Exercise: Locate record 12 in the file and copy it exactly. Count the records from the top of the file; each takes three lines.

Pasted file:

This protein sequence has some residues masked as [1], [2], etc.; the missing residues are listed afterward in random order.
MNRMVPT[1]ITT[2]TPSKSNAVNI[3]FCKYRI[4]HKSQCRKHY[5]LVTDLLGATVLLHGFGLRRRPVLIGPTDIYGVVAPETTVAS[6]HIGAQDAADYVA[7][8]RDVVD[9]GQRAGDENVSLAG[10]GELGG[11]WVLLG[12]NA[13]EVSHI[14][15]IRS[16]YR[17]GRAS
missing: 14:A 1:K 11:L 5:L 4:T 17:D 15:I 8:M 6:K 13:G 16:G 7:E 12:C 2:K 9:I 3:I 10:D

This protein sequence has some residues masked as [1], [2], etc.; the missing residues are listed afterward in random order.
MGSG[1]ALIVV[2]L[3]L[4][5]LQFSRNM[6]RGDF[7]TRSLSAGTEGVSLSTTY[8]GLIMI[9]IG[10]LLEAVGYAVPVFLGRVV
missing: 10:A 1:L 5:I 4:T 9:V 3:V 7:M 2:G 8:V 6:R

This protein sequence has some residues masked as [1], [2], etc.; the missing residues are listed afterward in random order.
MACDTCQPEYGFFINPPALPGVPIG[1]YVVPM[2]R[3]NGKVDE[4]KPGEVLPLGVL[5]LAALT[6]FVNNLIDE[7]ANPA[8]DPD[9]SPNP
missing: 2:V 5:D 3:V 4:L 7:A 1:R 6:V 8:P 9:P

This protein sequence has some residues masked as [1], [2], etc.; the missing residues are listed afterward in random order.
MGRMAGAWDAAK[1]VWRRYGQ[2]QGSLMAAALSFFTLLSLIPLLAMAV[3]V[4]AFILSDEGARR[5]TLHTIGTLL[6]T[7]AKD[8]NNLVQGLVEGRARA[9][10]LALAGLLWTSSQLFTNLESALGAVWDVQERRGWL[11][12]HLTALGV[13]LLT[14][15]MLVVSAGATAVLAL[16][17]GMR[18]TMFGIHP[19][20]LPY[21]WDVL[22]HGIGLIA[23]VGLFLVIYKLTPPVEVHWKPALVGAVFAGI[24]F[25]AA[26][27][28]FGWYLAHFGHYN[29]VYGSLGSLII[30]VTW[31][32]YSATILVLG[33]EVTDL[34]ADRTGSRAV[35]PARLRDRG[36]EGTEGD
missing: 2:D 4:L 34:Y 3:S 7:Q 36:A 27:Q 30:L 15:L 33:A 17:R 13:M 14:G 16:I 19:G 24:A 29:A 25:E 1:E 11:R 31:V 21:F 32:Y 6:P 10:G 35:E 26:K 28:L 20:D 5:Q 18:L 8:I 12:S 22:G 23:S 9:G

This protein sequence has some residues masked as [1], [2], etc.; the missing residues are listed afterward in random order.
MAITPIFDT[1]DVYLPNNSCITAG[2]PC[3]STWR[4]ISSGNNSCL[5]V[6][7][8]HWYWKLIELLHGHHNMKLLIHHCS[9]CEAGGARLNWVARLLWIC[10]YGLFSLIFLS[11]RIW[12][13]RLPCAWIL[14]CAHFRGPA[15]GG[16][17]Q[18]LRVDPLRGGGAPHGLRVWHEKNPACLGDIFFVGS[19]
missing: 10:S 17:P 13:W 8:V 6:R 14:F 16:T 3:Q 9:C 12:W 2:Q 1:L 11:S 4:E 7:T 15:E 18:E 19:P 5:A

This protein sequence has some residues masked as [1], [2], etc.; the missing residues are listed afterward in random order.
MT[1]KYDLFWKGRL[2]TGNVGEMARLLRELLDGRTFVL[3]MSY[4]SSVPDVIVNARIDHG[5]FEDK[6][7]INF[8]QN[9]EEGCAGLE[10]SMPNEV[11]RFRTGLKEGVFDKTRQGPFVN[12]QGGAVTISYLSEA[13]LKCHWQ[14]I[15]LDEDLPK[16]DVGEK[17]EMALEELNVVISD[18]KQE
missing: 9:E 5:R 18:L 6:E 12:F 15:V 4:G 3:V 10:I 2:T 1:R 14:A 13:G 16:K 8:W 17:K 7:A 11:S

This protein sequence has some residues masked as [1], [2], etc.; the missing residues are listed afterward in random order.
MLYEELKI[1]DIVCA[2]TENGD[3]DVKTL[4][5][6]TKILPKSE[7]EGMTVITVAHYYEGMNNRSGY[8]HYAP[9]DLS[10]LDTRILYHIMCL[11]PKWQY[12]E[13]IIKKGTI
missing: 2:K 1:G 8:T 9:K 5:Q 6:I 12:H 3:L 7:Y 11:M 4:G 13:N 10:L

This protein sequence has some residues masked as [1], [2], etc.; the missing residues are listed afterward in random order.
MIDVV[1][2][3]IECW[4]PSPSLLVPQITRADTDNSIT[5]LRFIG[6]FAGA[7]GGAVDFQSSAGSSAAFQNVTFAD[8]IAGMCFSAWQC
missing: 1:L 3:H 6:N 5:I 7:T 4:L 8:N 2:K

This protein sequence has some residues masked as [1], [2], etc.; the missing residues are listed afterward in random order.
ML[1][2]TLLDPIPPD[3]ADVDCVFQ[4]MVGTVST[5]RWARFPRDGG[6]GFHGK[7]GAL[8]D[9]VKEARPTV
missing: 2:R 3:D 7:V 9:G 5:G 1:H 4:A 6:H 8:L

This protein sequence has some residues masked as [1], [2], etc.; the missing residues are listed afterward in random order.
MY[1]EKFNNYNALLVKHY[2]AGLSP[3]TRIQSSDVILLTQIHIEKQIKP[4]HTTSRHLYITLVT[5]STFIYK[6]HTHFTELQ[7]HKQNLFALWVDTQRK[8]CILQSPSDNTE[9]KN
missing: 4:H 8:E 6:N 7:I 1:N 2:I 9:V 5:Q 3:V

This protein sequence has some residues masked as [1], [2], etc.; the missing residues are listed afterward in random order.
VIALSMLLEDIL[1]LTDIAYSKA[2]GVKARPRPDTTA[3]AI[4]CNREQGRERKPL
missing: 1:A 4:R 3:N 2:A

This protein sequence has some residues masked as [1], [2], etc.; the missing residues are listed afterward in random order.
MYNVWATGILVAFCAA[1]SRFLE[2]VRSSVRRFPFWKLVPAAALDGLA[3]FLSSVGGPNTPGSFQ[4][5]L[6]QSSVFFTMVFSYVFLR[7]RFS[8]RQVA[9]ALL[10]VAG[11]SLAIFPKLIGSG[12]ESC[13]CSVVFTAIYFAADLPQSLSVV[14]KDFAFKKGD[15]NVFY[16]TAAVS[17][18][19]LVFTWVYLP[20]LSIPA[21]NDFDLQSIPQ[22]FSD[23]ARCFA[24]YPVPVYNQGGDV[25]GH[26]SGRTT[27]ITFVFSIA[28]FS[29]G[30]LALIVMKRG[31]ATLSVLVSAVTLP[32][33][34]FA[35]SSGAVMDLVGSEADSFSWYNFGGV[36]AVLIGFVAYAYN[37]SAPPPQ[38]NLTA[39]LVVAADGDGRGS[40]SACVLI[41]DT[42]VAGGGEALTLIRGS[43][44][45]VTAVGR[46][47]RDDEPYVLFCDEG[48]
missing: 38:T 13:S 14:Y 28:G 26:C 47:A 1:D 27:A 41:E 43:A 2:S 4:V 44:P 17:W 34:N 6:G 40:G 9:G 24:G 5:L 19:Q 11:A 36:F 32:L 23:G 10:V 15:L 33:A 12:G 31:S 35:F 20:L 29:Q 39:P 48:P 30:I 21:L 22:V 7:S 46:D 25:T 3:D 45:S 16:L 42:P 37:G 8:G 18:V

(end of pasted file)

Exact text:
This protein sequence has some residues masked as [1], [2], etc.; the missing residues are listed afterward in random order.
MYNVWATGILVAFCAA[1]SRFLE[2]VRSSVRRFPFWKLVPAAALDGLA[3]FLSSVGGPNTPGSFQ[4][5]L[6]QSSVFFTMVFSYVFLR[7]RFS[8]RQVA[9]ALL[10]VAG[11]SLAIFPKLIGSG[12]ESC[13]CSVVFTAIYFAADLPQSLSVV[14]KDFAFKKGD[15]NVFY[16]TAAVS[17][18][19]LVFTWVYLP[20]LSIPA[21]NDFDLQSIPQ[22]FSD[23]ARCFA[24]YPVPVYNQGGDV[25]GH[26]SGRTT[27]ITFVFSIA[28]FS[29]G[30]LALIVMKRG[31]ATLSVLVSAVTLP[32][33][34]FA[35]SSGAVMDLVGSEADSFSWYNFGGV[36]AVLIGFVAYAYN[37]SAPPPQ[38]NLTA[39]LVVAADGDGRGS[40]SACVLI[41]DT[42]VAGGGEALTLIRGS[43][44][45]VTAVGR[46][47]RDDEPYVLFCDEG[48]
missing: 38:T 13:S 14:Y 28:G 26:C 47:A 1:D 27:A 41:E 43:A 2:S 4:V 44:P 17:W 34:N 6:G 40:G 9:G 24:G 5:L 19:Q 11:A 36:F 32:L 23:G 10:V 15:L 33:A 12:G 31:S 35:F 20:L 29:Q 39:P 48:P 30:I 21:L 22:V 7:S 46:D 25:T 3:D 45:S 16:L 42:P 37:G 8:G 18:V